Trump had hoped restart his reelection campaign with one of of his famously jam-packed and raucous at the 19,000-seat Bank of Oklahoma Center in downtown Tulsa, but starting with the announcement it proved a public relations disaster. The campaign was widely criticized for packing unmasked people into a crowded building during an ongoing pandemic, including by the mayor and public health officials hospital workers in Tulsa, which has lately seen its coronavirus cases spiking. Others noticed the rally was scheduled for June 19th, which millions of black Americans celebrate as “Juneteenth” to commemorate when the last Americans slaves in Texas learned they were free, and given that it was shortly after the anniversary of the Tulsa Race Massacre of 1921 when white Tulsans murdered at last 300 black Tulsans and largely burned down the city’s prosperous black district, and given that most black Americans consider Trump a racist, it was another controversy.
In a rare concession to public opinion Trump rescheduled the rally to the next day, and boasted that he “made Juneteenth famous,” then announced that all the rally-goers would be provided one of those face masks that he refuses to wear and has discouraged others from wearing. He also required that rally-goers sign a form waiving liability against the campaign if anyone was infected during the rally, and the rally wasn’t getting the coverage Trump hoped for. Shortly before the rally the press was reporting that six campaign workers who’d been doing advance work the event had tested positive for coronavirus, and Trump was reportedly furious that it was being reported.
Still, Trump flew into Tulsa with high hopes. His campaign manager had boasted that one million people had applied for tickets, and Trump promised he would not only pack the arena but have thousands more supporters in a makeshift stadium outside the arena waiting for another speech. When the Tulsa fire marshal estimated that 6,200 people were inside and only a few dozen were milling about outside, it was embarrassing. Unwilling to call the Tulsa fire marshal a Trump-hating liar and unable to refute all the “fake news” footage from every outlet including Fox News and One America News Network the campaign blamed the media for stoking coronavirus fears and left-wing protesters scaring away families and blocking the doors, but the protests were also smaller than expected and far more peaceful than Trump might have preferred, and it was another rough news cycle for Trump.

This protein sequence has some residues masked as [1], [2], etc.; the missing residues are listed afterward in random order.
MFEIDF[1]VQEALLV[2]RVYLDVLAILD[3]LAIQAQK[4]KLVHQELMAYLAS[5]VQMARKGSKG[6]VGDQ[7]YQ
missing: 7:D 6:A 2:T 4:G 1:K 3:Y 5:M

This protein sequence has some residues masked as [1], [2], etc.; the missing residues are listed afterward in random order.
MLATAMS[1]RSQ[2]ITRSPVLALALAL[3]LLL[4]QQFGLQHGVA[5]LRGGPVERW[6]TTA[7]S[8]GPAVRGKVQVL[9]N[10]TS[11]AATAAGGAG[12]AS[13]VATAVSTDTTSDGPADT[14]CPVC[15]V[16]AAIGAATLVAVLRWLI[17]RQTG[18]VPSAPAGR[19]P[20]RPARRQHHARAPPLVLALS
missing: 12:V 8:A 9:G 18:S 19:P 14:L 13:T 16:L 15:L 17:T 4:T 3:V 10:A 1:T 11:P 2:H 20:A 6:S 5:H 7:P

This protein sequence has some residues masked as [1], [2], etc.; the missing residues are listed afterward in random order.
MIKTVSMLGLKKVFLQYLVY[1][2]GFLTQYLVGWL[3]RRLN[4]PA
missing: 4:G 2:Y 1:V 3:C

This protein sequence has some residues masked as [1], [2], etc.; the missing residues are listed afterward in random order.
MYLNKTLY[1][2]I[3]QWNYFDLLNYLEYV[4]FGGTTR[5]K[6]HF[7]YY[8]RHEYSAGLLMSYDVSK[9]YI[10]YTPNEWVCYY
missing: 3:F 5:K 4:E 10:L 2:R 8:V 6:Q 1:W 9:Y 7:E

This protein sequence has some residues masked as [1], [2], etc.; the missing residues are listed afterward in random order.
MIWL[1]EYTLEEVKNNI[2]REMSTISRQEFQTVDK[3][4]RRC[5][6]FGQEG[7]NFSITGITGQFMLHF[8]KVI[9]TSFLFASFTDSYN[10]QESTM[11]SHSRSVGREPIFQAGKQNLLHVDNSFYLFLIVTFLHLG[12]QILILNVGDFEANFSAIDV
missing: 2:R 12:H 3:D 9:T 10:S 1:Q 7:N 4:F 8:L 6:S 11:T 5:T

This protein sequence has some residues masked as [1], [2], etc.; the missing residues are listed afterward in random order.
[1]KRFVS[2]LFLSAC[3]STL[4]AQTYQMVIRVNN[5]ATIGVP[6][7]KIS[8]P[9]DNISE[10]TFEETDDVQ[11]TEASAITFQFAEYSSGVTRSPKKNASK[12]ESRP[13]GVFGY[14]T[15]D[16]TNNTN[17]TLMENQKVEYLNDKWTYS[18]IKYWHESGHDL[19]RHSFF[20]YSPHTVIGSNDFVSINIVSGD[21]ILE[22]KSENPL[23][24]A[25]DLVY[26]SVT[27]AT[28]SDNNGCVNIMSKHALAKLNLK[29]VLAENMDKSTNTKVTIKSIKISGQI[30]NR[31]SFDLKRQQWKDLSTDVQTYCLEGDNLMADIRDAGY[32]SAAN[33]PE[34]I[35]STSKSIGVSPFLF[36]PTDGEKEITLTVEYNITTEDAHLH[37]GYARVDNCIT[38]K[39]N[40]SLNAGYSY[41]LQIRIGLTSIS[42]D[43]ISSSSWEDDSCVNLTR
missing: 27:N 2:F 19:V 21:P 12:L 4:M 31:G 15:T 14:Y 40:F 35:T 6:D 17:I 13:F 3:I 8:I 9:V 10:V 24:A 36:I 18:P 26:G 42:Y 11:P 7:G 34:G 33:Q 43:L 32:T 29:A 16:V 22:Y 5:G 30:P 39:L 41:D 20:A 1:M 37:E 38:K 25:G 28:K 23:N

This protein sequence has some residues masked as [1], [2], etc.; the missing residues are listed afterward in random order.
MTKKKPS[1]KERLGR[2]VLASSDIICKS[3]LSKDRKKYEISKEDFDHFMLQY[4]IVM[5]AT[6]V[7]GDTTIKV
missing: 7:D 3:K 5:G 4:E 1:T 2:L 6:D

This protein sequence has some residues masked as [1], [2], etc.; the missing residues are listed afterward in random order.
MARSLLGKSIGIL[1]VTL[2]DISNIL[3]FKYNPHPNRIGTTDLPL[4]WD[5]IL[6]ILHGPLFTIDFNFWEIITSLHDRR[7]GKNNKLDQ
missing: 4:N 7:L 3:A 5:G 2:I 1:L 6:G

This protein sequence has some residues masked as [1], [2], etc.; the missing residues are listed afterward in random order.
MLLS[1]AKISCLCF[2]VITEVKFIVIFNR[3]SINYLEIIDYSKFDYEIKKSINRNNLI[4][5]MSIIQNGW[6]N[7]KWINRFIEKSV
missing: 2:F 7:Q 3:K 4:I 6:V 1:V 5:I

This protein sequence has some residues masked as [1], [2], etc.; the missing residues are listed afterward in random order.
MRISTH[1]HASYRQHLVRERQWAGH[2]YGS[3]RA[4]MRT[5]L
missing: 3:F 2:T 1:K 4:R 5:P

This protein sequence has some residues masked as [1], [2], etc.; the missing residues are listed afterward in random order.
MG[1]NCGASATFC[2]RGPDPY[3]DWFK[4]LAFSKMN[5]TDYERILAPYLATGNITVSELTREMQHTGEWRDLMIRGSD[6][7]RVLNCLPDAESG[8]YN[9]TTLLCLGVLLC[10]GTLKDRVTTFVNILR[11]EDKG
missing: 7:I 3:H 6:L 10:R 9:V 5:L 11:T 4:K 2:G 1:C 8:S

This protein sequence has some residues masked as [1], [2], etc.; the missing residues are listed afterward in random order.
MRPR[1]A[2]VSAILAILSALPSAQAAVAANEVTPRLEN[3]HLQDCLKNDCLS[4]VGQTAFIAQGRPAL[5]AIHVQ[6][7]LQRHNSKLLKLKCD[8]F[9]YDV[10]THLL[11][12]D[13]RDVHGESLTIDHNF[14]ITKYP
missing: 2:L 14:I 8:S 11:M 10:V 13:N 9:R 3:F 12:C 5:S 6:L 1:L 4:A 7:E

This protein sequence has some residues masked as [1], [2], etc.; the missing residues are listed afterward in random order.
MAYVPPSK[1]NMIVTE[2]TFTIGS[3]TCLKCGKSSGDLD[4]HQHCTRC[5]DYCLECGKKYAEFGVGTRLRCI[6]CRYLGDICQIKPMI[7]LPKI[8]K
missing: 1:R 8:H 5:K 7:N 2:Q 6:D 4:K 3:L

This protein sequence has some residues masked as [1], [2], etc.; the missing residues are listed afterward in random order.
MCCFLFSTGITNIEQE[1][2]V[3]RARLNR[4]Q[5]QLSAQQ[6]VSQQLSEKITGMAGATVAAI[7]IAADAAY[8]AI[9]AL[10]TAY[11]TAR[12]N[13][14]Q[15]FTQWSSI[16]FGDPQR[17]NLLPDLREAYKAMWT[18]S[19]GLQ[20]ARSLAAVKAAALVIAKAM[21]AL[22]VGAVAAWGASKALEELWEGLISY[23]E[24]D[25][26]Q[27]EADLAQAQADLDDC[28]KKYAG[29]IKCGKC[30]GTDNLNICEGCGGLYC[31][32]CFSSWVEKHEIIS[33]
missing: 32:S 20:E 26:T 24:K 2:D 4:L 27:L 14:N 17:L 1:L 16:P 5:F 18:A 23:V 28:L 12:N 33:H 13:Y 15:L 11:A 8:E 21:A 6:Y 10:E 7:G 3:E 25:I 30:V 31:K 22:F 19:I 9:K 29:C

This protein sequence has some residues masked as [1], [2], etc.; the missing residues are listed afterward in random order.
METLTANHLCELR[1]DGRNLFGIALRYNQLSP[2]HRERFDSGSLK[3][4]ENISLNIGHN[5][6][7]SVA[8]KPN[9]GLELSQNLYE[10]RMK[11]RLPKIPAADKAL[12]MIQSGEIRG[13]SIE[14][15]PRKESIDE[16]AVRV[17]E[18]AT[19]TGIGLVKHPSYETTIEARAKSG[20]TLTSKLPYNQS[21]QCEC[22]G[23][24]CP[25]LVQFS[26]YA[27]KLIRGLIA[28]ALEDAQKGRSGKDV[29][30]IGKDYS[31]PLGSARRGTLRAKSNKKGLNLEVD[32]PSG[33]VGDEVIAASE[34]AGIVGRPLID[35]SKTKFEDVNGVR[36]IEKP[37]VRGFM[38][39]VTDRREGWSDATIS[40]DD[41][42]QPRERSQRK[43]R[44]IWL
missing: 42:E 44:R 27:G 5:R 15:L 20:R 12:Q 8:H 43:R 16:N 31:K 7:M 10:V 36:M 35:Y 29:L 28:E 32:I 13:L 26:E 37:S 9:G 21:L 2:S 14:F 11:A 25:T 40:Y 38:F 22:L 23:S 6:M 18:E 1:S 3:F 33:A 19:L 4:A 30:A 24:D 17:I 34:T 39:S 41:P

The campaign boasted that 5 million or so people watched it on the internet, which might well be true, but we doubt it won Trump many new voters. The speech was a typically meandering harangue, with some weirder than usual moments. He attacked presumptive Democratic nominee Joe Biden with a number of nicknames and some seemingly contradictory accusations, criticizing Biden for supporting the tough-on-crime 1994 Crime Bill and also predicting that a President Biden will defund the police and allow criminals to run amok. He also bragged at length about how strong the economy had been before the coronavirus came along, and how great it will be when the coronavirus magically fades away, and he blamed the Chinese for the current unpleasantness, and said he’d told “his people” to stop testing so often to slow the rate of reported cases. Before the speech was even over the White House press office released a statement explaining that Trump was only joking, but couldn’t explain why it was appropriate for a President of the United States to joke about a disease that has already killed more than 120,000 Americans. He didn’t mention the national debate about racism and police brutality, except to criticize the commissioner of the National Football league for allowing players to kneel during the national anthem in protest.